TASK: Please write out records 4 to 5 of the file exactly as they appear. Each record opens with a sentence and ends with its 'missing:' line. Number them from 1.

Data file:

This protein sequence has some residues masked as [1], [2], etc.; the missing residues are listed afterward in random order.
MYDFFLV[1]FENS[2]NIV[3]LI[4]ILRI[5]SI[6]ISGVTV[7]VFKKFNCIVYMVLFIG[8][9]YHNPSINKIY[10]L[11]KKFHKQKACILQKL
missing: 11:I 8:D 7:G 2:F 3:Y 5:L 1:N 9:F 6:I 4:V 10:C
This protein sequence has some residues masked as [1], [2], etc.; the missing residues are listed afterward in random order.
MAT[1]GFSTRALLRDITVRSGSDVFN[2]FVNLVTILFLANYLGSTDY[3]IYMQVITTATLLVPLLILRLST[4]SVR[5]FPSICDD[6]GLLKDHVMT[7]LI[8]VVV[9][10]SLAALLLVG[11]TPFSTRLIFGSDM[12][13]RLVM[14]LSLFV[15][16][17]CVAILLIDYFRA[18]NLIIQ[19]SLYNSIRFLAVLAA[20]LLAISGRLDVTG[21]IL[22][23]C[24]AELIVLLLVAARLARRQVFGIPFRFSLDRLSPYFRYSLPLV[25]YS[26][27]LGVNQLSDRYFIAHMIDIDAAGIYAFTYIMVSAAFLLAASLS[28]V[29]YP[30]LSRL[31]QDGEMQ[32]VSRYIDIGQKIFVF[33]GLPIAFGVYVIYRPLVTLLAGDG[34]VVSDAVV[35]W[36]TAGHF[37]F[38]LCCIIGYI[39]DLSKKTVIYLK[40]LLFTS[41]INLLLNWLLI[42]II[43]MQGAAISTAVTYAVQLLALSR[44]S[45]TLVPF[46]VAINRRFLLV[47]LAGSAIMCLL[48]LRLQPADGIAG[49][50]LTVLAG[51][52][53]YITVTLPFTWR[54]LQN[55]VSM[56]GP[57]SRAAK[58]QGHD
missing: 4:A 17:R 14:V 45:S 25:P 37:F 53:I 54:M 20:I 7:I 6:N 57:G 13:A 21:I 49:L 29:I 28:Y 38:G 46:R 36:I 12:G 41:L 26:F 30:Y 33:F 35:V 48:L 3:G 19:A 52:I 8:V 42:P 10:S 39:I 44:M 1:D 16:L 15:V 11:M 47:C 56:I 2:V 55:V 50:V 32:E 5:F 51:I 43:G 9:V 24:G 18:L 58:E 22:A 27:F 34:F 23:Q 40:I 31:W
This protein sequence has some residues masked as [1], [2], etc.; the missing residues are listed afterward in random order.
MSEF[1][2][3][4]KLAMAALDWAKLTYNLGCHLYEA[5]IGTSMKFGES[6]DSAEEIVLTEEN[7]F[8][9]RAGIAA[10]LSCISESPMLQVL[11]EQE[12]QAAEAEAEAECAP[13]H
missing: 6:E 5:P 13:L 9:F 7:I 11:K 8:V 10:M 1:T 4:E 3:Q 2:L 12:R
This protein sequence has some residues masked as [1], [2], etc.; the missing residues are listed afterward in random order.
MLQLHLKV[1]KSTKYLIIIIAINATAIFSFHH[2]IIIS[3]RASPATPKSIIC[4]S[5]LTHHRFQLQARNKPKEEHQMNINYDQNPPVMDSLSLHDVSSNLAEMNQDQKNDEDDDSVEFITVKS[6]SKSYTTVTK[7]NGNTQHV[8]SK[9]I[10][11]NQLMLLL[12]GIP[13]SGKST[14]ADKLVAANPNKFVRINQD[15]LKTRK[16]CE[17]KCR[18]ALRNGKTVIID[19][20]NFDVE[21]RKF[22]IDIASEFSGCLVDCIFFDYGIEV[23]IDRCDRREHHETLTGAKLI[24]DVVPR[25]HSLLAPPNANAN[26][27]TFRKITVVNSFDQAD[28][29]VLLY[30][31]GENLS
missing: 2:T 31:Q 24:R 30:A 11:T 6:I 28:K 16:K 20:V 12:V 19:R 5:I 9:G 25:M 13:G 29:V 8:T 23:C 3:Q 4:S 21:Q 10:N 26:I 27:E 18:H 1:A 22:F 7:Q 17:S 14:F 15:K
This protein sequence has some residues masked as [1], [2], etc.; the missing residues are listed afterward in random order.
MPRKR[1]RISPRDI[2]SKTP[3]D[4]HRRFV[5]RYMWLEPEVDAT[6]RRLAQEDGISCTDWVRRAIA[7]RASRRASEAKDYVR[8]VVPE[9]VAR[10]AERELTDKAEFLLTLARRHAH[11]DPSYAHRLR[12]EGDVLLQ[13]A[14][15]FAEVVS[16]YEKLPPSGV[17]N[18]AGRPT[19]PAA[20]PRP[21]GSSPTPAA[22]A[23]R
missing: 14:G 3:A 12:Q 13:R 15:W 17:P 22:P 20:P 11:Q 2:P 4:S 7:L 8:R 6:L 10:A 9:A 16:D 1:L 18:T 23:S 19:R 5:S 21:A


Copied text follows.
This protein sequence has some residues masked as [1], [2], etc.; the missing residues are listed afterward in random order.
MLQLHLKV[1]KSTKYLIIIIAINATAIFSFHH[2]IIIS[3]RASPATPKSIIC[4]S[5]LTHHRFQLQARNKPKEEHQMNINYDQNPPVMDSLSLHDVSSNLAEMNQDQKNDEDDDSVEFITVKS[6]SKSYTTVTK[7]NGNTQHV[8]SK[9]I[10][11]NQLMLLL[12]GIP[13]SGKST[14]ADKLVAANPNKFVRINQD[15]LKTRK[16]CE[17]KCR[18]ALRNGKTVIID[19][20]NFDVE[21]RKF[22]IDIASEFSGCLVDCIFFDYGIEV[23]IDRCDRREHHETLTGAKLI[24]DVVPR[25]HSLLAPPNANAN[26][27]TFRKITVVNSFDQAD[28][29]VLLY[30][31]GENLS
missing: 2:T 31:Q 24:R 30:A 11:T 6:I 28:K 16:K 20:V 12:V 19:R 5:I 9:G 25:M 13:G 29:V 8:T 23:C 3:Q 4:S 21:Q 10:N 26:I 27:E 18:H 1:A 22:F 7:Q 17:S 14:F 15:K
This protein sequence has some residues masked as [1], [2], etc.; the missing residues are listed afterward in random order.
MPRKR[1]RISPRDI[2]SKTP[3]D[4]HRRFV[5]RYMWLEPEVDAT[6]RRLAQEDGISCTDWVRRAIA[7]RASRRASEAKDYVR[8]VVPE[9]VAR[10]AERELTDKAEFLLTLARRHAH[11]DPSYAHRLR[12]EGDVLLQ[13]A[14][15]FAEVVS[16]YEKLPPSGV[17]N[18]AGRPT[19]PAA[20]PRP[21]GSSPTPAA[22]A[23]R
missing: 14:G 3:A 12:Q 13:R 15:W 17:P 22:P 20:P 11:Q 2:P 4:S 7:L 8:R 6:L 10:A 9:A 16:D 1:L 18:T 23:S 19:R 5:S 21:A